Inhibition of Prolyl Hydroxylase Domain-Containing Protein Downregulates Vascular Angiotensin II Type 1 Receptor
Inhibition of prolyl hydroxylase domain-containing protein (PHD) by hypoxia stabilizes hypoxia-inducible factor 1 and increases the expression of target genes, such as vascular endothelial growth factor. Although the systemic renin-angiotensin system is activated by hypoxia, the role of PHD in the regulation of the renin-angiotensin system remains unknown. We examined the effect of PHD inhibition on the expression of angiotensin II type 1 receptor (AT1R). Hypoxia, cobalt chloride, and dimethyloxalylglycine, all known to inhibit PHD, reduced AT1R expression in vascular smooth muscle cells. Knockdown of PHD2, a major isoform of PHDs, by RNA interference also reduced AT1R expression. Cobalt chloride diminished angiotensin II–induced extracellular signal–regulated kinase phosphorylation. Cobalt chloride decreased AT1R mRNA through transcriptional and posttranscriptional mechanisms. Oral administration of cobalt chloride (14 mg/kg per day) to C57BL/6J mice receiving angiotensin II infusion (490 ng/kg per minute) for 4 weeks significantly attenuated perivascular fibrosis of the coronary arteries without affecting blood pressure level. These data suggest that PHD inhibition may be beneficial for the treatment of cardiovascular diseases by inhibiting renin-angiotensin system via AT1R downregulation.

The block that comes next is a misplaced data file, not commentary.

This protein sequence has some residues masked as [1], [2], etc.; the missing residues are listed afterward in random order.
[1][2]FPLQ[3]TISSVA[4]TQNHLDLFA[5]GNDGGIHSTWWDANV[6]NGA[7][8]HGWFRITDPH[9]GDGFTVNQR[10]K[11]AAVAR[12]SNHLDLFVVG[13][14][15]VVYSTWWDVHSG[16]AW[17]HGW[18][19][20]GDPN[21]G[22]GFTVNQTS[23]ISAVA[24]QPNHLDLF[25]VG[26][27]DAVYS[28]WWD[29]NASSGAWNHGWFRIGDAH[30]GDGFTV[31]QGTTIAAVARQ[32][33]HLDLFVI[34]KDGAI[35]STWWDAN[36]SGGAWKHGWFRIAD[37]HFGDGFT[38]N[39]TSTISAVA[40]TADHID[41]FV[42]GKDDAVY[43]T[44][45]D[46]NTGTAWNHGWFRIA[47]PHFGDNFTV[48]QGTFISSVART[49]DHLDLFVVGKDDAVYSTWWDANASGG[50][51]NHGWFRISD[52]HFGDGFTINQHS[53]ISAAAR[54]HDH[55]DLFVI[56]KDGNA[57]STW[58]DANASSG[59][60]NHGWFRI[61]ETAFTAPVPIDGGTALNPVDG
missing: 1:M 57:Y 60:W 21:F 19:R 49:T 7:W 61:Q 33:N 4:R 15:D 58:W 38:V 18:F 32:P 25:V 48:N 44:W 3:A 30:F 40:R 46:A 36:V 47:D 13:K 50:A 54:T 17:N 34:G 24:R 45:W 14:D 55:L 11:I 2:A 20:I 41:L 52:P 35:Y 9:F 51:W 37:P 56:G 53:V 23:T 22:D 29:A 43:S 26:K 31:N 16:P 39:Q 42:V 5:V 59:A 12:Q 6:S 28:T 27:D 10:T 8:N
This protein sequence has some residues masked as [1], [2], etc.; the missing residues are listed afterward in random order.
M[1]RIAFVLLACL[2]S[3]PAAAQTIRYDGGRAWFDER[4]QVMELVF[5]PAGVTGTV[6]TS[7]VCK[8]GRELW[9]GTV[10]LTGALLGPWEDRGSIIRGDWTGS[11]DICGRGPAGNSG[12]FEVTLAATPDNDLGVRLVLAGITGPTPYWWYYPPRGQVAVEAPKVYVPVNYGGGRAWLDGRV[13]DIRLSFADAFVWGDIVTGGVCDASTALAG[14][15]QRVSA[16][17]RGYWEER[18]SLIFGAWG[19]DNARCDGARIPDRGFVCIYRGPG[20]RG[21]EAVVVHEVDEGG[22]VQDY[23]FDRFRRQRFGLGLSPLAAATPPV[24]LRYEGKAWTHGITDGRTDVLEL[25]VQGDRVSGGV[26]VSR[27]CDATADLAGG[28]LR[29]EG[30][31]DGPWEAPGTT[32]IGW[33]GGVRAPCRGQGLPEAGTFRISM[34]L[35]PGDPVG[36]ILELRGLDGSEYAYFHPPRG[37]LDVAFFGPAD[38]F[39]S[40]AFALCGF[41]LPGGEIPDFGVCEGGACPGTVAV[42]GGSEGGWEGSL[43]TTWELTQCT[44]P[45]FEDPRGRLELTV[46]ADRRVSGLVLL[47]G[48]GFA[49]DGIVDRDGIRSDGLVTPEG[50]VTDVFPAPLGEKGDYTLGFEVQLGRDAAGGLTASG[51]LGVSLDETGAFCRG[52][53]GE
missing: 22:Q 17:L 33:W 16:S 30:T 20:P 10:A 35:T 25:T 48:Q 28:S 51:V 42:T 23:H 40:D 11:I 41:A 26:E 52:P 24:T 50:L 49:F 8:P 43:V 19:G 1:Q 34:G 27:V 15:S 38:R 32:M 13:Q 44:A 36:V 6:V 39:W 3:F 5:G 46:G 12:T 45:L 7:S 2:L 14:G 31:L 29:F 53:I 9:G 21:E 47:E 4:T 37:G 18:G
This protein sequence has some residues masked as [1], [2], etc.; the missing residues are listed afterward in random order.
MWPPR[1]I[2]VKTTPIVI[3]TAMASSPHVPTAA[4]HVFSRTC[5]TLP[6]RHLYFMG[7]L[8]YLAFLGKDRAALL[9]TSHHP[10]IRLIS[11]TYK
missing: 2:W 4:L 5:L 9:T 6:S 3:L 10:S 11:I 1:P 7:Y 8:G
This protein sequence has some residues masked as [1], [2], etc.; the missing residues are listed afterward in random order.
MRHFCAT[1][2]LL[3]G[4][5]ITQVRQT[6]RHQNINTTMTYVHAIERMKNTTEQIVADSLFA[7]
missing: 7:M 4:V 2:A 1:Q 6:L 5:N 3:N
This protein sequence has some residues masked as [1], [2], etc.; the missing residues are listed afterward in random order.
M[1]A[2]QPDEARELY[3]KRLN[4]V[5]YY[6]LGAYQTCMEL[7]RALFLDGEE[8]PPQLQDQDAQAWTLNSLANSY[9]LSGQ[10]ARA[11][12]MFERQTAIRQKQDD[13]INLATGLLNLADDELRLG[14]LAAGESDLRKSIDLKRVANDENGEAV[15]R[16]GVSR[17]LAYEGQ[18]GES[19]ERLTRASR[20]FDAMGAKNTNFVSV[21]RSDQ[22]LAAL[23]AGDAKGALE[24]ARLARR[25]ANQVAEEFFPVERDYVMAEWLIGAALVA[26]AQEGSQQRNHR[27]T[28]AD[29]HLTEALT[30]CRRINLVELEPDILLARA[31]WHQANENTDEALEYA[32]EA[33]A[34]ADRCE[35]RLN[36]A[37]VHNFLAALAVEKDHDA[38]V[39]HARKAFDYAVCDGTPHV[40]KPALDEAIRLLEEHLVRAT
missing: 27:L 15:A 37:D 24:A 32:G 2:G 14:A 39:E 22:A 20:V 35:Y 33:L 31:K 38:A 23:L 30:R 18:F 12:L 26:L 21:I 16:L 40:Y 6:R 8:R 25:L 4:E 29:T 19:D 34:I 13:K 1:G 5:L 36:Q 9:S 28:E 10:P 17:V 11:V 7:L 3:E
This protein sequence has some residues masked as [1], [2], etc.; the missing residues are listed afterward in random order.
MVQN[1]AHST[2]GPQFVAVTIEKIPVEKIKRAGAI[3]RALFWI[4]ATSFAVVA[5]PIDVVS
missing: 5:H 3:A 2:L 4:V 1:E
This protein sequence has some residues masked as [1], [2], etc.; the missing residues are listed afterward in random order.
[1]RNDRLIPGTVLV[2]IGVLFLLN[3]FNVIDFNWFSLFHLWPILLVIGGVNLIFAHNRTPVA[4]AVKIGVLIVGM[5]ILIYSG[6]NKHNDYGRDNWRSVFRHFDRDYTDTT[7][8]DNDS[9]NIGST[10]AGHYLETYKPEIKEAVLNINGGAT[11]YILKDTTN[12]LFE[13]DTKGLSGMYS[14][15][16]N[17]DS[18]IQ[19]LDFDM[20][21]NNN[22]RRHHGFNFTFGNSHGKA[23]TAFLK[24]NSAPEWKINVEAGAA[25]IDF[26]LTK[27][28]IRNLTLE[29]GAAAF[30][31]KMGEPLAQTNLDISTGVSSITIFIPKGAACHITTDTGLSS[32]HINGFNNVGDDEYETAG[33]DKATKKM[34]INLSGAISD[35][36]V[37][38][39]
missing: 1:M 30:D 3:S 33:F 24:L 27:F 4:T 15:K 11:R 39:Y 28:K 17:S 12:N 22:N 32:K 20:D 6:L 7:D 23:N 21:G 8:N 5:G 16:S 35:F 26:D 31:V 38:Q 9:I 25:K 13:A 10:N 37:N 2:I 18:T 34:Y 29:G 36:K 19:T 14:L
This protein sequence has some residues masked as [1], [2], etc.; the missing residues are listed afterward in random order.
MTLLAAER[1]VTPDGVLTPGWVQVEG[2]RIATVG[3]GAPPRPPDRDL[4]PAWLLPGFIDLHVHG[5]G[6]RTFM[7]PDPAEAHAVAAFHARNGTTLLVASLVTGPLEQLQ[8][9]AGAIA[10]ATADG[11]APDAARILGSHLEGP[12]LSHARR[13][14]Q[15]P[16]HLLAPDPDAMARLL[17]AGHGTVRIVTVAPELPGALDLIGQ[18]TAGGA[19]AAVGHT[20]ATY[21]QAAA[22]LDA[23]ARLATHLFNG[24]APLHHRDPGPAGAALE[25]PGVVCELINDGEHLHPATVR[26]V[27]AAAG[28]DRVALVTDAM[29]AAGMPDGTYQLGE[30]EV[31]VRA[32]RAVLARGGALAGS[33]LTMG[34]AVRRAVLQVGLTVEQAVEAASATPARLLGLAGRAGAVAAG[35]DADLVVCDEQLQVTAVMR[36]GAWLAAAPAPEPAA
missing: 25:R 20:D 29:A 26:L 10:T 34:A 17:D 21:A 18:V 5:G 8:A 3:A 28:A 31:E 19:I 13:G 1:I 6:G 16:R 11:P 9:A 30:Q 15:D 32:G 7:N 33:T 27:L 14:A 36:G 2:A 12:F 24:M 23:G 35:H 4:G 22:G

- angiotensin II type 1 receptor
- renin angiotensin system
- prolyl hydroxylase domain-containing protein
- vascular remodeling
- Received November 12, 2010.
- Revision received November 25, 2010.
- Accepted July 5, 2011.
- © 2011 American Heart Association, Inc.